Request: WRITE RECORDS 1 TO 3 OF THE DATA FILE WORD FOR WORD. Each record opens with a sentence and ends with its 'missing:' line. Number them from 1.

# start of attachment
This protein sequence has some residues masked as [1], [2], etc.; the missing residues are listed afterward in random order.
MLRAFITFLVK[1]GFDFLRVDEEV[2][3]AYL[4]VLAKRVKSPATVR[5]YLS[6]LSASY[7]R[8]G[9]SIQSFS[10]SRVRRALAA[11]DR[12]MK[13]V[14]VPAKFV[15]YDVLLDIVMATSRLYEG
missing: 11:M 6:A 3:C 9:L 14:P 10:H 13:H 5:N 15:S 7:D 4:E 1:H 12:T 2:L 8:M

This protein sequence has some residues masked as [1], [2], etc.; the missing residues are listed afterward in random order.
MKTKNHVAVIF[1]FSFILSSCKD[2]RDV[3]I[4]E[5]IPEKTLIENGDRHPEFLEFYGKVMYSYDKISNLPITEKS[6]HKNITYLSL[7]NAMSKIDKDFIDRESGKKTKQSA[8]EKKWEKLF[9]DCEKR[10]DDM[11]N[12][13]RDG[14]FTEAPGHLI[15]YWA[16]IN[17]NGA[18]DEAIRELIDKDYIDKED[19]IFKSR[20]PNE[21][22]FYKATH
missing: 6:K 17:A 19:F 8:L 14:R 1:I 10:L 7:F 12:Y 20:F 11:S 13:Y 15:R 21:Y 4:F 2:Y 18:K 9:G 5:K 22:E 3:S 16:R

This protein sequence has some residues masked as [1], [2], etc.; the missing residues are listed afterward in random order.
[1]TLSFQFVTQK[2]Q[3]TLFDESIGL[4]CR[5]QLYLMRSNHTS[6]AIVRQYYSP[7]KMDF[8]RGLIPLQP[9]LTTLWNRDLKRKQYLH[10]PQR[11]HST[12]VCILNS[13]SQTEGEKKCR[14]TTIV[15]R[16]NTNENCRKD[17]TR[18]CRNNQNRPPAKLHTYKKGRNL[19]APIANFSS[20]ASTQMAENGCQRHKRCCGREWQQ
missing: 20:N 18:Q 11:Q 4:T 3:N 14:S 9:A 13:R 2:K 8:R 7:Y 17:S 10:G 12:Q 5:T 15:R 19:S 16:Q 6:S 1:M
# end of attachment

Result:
This protein sequence has some residues masked as [1], [2], etc.; the missing residues are listed afterward in random order.
MLRAFITFLVK[1]GFDFLRVDEEV[2][3]AYL[4]VLAKRVKSPATVR[5]YLS[6]LSASY[7]R[8]G[9]SIQSFS[10]SRVRRALAA[11]DR[12]MK[13]V[14]VPAKFV[15]YDVLLDIVMATSRLYEG
missing: 11:M 6:A 3:C 9:L 14:P 10:H 13:H 5:N 15:S 7:D 4:E 1:H 12:T 2:L 8:M

This protein sequence has some residues masked as [1], [2], etc.; the missing residues are listed afterward in random order.
MKTKNHVAVIF[1]FSFILSSCKD[2]RDV[3]I[4]E[5]IPEKTLIENGDRHPEFLEFYGKVMYSYDKISNLPITEKS[6]HKNITYLSL[7]NAMSKIDKDFIDRESGKKTKQSA[8]EKKWEKLF[9]DCEKR[10]DDM[11]N[12][13]RDG[14]FTEAPGHLI[15]YWA[16]IN[17]NGA[18]DEAIRELIDKDYIDKED[19]IFKSR[20]PNE[21][22]FYKATH
missing: 6:K 17:A 19:F 8:L 14:R 1:I 10:L 7:F 12:Y 20:F 11:S 13:Y 15:R 21:Y 4:F 2:Y 18:K 9:G 5:K 22:E 3:S 16:R

This protein sequence has some residues masked as [1], [2], etc.; the missing residues are listed afterward in random order.
[1]TLSFQFVTQK[2]Q[3]TLFDESIGL[4]CR[5]QLYLMRSNHTS[6]AIVRQYYSP[7]KMDF[8]RGLIPLQP[9]LTTLWNRDLKRKQYLH[10]PQR[11]HST[12]VCILNS[13]SQTEGEKKCR[14]TTIV[15]R[16]NTNENCRKD[17]TR[18]CRNNQNRPPAKLHTYKKGRNL[19]APIANFSS[20]ASTQMAENGCQRHKRCCGREWQQ
missing: 20:N 18:Q 11:Q 4:T 3:N 14:S 9:A 13:R 2:K 8:R 7:Y 17:S 10:G 12:Q 5:T 15:R 19:S 16:Q 6:S 1:M